The InterNeighborhood Council recognized 31 Durham residents as Neighborhood Heroes Sunday night, in a ceremony before a packed upper room, decked out with colored balloons reading “INC,” at The Pit restaurant.
“If you were hoping to hang out with most of Durham’s finest citizens, you’re in the right place,” emcee Bill Anderson said. “When our neighborhoods are happy and vibrant, Durham is in great shape.”
Since starting the awards in 2003, the council has honored more than 150 people, who were nominated by their neighborhood or homeowners associations, or individuals familiar with them in their unpaid roles as an organizers, preservers or Good Samaritans in general.
Sunday’s presentations were touching, inspiring and occasionally funny. Anderson called up the winners and read off what each had done, quoting from the nominations sent in for them and adding commentary of his own.
Recognizing Pete Katz from Old North Durham, Anderson said, “I loved the way Pete’s nomination ended: ... Pete always takes personal responsibility for ensuring that there is sufficient beer at Old North Durham’s semi-annual block parties.”
The recipients’ good deeds ran a gamut, from decades’ service to organizations and charities, aiding elderly neighbors with their errands, pitching in on Fourth of July parades and December Nights of Lights, to a single seemingly simple acts of kindness – such as Nazeeh Abdul Hakeem’s assistance to a Rockwood neighbor fallen by the side of a street.
Harold Chestnut was recognized for civic engagement spanning 27 years as president of the Unity Village neighborhood, along with leading and assisting in a score or more of other civic groups – and as “the guy who gets the streets paved, then adds speed humps and streetlights to make them safer.”
Streets figured heavily in the nomination of Thelma Glenn White of Emorywood: successfully pressing City Hall to pave streets in her neighborhood, add curbs and gutters, reconstruct a dangerous intersection and beautify the neighborhood’s entrance.
Tania Dautlick’s nomination included her “ongoing battle with the kudzu that is invading (Forest Hills) park.” Randy Fletcher’s included holding Halloween hayrides at his home in Treyburn, as well as stopping “the bonehead Randy caught stealing water from a city fire hydrant.”
Creativity was apparent, such as Lisa Richmond’s idea for the entrance to her Birchwood neighborhood: a trash can with a backboard that bears the invitation “Dunk Trash here.” According to City Councilman Steve Schewel, who nominated Richmond, the invitation works.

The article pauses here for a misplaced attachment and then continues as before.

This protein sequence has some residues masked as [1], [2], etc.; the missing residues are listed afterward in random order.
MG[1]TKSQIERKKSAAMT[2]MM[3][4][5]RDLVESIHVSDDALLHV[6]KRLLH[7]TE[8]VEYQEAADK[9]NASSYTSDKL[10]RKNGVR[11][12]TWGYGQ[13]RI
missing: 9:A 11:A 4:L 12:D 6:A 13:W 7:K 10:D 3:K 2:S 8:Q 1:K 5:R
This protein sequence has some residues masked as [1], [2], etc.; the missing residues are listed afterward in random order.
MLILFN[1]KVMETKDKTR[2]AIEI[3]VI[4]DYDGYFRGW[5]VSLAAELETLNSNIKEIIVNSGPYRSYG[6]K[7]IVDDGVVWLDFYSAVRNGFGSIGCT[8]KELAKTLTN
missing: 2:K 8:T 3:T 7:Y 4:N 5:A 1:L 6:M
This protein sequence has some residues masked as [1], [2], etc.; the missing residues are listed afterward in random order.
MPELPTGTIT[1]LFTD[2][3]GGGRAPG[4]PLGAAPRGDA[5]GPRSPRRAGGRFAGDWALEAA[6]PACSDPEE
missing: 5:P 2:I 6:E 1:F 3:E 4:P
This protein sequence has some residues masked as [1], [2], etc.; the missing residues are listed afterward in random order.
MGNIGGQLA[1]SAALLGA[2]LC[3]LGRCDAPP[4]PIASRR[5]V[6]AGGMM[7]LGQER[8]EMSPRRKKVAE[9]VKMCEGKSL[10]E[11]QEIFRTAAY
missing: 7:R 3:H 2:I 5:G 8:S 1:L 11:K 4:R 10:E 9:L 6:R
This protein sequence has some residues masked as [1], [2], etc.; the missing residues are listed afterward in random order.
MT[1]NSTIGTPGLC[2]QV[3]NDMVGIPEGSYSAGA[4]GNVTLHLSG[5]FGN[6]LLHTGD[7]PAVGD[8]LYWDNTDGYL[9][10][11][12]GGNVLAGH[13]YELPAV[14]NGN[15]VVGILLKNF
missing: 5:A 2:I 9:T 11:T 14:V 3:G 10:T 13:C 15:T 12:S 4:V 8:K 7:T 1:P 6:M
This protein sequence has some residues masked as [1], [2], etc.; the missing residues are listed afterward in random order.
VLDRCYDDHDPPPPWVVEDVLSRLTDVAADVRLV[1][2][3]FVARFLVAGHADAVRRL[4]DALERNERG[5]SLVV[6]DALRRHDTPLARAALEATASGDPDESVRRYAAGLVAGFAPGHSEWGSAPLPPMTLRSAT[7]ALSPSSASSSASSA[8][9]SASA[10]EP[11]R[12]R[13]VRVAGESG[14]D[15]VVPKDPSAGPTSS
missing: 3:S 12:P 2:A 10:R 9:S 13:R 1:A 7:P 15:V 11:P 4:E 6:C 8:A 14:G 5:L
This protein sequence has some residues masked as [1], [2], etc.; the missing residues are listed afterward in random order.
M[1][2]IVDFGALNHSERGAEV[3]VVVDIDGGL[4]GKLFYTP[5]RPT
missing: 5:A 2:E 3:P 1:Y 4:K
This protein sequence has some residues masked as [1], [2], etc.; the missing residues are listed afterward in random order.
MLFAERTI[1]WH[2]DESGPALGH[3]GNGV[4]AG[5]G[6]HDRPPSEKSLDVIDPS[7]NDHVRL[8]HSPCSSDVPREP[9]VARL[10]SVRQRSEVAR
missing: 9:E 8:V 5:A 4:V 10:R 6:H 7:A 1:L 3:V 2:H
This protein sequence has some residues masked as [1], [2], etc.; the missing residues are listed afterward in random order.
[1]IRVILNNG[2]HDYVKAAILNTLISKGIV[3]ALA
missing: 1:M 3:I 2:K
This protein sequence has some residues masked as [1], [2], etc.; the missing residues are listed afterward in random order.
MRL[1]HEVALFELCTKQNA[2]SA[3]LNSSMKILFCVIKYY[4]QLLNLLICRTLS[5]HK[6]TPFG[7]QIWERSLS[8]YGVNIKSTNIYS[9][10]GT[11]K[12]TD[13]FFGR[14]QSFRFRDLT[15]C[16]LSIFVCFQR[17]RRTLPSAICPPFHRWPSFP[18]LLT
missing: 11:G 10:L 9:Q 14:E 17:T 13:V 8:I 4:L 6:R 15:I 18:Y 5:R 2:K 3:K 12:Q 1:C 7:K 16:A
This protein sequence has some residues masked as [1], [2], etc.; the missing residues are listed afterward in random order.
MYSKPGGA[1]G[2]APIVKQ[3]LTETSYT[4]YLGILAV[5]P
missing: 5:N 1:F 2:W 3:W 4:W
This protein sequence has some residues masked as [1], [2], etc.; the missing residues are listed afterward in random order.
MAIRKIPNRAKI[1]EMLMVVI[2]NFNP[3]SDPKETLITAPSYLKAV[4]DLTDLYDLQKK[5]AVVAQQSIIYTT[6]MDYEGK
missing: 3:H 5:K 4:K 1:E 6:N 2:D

Winners came from 19 neighborhoods, the largest contingent a fivesome from Old East Durham: Aliyah Abdur-Rahman, Camryn and Ernest Smith and Clarence and Veronica Terry.
They were recognized for organizing Communities in Partnership, which Anderson described as “a grassroots, neighbor-led organization focused on building community.”
Organizing their neighbors was inspired by a 2011 drive-by shooting on Driver Street that left two children wounded inside their own home. The initial effort was getting neighbors to know each other, and from that has developed a neighborhood self-help group with “a mission of inclusiveness and making sure every neighbor’s voice is heard.”
Besides the Smiths and Terrys, there were three other hero couples:
• Jacqueline and Richard Morgan, founding organizers of the Trinity Park Neighborhood Association in 1974;
• Becky and the late Haywood Davis, long active in their Downing Creek neighborhood;
• Donna Levy and Daniel Quinn, noted for getting information of mutual interest out to their Spring Valley neighbors, in person, print and online.
Spreading information and connecting neighbors with each other figured in a number of the nominating testimonials, particularly creation and oversight of neighborhood email lists, commonly called “listservs.” At one point Anderson took a break from introducing heroes to expound upon those lists.
“According to some research I did years ago, Durham enjoyed more neighborhood listservs that any other city in the nation,” Anderson said.
“Durham is the leading edge of this,” he said. “What we used to do over the backyard fence, one neighbor at a time, we can now do over the Internet 500 neighbors at a whack – and attach photographs.”
Here is the full list of 2015 Neighborhood Heroes:
• Lisa Richmond, Birchwood Heights.
• Ginger Blubaugh, Old West Durham.
• Eric Heidt, Old West Durham.
• Galia Goodman, Watts Hospital-Hillandale.
• Dean Michaels, Watts Hospital-Hillandale.
• Dan Read, Duke Park.
• Donna Levy and Daniel Quinn, Spring Valley.
• Patti Rieser, Long Meadow.
• Harold Chestnut, Unity Village.
• José Sandoval, Woodcroft.
• Dan Jewell, Trinity Park.
• Jacqueline and Richard Morgan, Trinity Park.
• Linda Wilson, Trinity Park.
• Nazeeh Abdul Hakeem, Rockwood.
• Aliyah Abdur-Rahman, Old East Durham.
• Camryn and Ernest Smith, Old East Durham.
• Clarence and Veronica Terry, Old East Durham.
• Maggie Davis and Shirley Street, Walltown.
• Becky and the late Haywood Davis, Downing Creek.
• Tania Dautlick, Forest Hills.
• Thelma Glenn White, Emorywood.
• Jeff Scott, Fairfield.
• Dan Singer, Northgate Park.
• Randy Fletcher, Treyburn.
• Pete Katz, Old North Durham.
The InterNeighborhood Council ( nando.com/inc) was organized in 1984 to bring neighborhood and homeowners’ associations in contact with each other and serve as a unified advocate on issues of shared concern such as zoning, public safety and parks. Its website lists 31 member organizations.